The authenticity of the film is remarkable: you can almost smell the sweat, cigarettes and whiskey… and feel the polyester. But those countless details are mostly important because they help to ground Theron’s performance in a very specific time and place. At times she rises to genuinely tragic heights, but never do we feel we are watching some self-conscious latter-day riff on Medea or Lady Macbeth (although we can hope that at some point Theron will also play those roles). Wuornos is real, and staring us down.
Jenkins, with her background as a painter, uses some subtle techniques to raise her film far above a mere historical reconstruction. She employs a gritty style, but her use of saturated color – especially blue – gives the film a slightly hyperreal quality. The color is beautiful, but at times there’s purposefully just a bit too much of it, almost as if it’s about to burst. And that’s just the style which Wuornos’s story, and emotions, needs.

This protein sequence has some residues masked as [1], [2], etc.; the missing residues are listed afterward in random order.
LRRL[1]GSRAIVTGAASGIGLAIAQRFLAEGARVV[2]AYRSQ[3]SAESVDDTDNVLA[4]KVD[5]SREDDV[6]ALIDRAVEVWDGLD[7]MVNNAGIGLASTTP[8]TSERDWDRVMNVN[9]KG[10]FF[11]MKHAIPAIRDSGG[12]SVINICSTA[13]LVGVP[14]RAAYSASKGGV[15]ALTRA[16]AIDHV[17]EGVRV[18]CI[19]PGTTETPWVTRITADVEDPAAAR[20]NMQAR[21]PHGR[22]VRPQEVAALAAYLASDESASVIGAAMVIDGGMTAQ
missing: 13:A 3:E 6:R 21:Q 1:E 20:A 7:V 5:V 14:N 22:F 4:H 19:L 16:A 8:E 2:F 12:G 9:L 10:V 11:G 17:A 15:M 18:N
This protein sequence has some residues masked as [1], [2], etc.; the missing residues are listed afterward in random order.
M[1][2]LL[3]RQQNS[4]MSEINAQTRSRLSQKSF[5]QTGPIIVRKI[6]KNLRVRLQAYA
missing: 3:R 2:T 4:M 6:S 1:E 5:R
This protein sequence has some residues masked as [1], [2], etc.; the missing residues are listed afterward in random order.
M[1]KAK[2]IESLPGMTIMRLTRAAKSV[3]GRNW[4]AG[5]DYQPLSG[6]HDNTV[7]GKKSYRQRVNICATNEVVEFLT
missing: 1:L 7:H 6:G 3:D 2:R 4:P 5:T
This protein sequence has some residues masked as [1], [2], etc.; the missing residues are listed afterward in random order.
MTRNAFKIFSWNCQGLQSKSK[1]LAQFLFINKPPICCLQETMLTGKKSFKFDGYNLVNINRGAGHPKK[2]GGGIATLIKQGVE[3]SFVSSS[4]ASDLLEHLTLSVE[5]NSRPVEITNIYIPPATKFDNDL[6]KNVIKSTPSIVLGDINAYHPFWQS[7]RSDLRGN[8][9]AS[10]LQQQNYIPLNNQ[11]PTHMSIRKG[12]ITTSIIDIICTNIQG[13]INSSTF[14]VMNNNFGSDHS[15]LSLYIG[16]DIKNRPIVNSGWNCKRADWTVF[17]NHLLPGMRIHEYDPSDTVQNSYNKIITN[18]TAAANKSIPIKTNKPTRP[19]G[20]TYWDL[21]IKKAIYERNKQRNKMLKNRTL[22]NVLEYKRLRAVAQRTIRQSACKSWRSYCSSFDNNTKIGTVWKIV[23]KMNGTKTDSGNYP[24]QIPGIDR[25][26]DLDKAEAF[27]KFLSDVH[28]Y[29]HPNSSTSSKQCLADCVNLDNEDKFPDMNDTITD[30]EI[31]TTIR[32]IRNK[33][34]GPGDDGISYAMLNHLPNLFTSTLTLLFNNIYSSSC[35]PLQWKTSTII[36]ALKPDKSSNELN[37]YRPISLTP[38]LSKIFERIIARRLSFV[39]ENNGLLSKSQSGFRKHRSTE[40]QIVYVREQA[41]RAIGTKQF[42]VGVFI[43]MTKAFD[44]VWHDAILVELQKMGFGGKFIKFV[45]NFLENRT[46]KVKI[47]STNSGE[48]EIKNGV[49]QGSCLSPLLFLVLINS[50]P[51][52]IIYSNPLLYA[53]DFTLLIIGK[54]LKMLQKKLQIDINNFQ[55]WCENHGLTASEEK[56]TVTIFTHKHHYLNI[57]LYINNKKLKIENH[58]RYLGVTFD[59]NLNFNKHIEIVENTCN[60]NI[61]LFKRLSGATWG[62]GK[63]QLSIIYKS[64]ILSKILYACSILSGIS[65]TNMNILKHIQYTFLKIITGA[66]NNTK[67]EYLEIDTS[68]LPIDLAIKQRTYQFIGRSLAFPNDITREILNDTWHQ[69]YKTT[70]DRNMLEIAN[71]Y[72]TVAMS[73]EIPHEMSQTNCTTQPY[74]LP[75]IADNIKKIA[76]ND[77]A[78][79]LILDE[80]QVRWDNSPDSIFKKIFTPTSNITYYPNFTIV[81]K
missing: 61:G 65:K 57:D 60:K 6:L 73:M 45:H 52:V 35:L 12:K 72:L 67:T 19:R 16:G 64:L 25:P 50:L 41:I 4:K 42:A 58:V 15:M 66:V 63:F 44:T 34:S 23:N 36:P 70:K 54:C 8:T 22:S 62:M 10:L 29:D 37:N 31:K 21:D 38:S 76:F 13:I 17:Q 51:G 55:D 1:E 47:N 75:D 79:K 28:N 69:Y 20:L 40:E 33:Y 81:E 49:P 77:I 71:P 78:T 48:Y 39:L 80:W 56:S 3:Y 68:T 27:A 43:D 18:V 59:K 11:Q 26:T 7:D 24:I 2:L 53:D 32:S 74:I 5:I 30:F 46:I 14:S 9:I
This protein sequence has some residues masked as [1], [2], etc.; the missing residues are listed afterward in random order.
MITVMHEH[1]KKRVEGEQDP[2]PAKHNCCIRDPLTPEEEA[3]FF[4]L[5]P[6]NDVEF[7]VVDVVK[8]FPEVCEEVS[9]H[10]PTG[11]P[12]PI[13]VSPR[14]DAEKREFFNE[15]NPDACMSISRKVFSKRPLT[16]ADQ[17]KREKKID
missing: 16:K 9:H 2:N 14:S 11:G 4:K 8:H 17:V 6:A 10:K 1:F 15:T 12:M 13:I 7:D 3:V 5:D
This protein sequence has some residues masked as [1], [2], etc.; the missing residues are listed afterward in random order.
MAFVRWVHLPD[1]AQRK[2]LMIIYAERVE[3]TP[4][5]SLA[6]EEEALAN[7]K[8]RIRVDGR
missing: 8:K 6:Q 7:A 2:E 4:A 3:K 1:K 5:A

She parallels that heightened, yet subtle, use of color with a densely-textured soundtrack. She makes inspired use of both popular songs of the day – most notably Journey’s “Don’t Stop Believin'” under the meltingly romantic scene between Wuornos and Selby at the roller-skating rink – and a powerful original score by BT (Go, The Fast and the Furious; he was Brian Transeau before becoming an acronym). There is an interesting documentary on the DVD about BT’s score, and how Jenkins worked with him to get exactly the effects the film needed. To take just one example, Jenkins and BT decided that during the first murder scene the emotional, and hence musical, climax was not the actual killing but rather the earlier wordless moment when Wuornos realized that, trapped, she had no alternative but to kill or die herself. Melodically but viscerally, the music expresses what Wuornos could not say.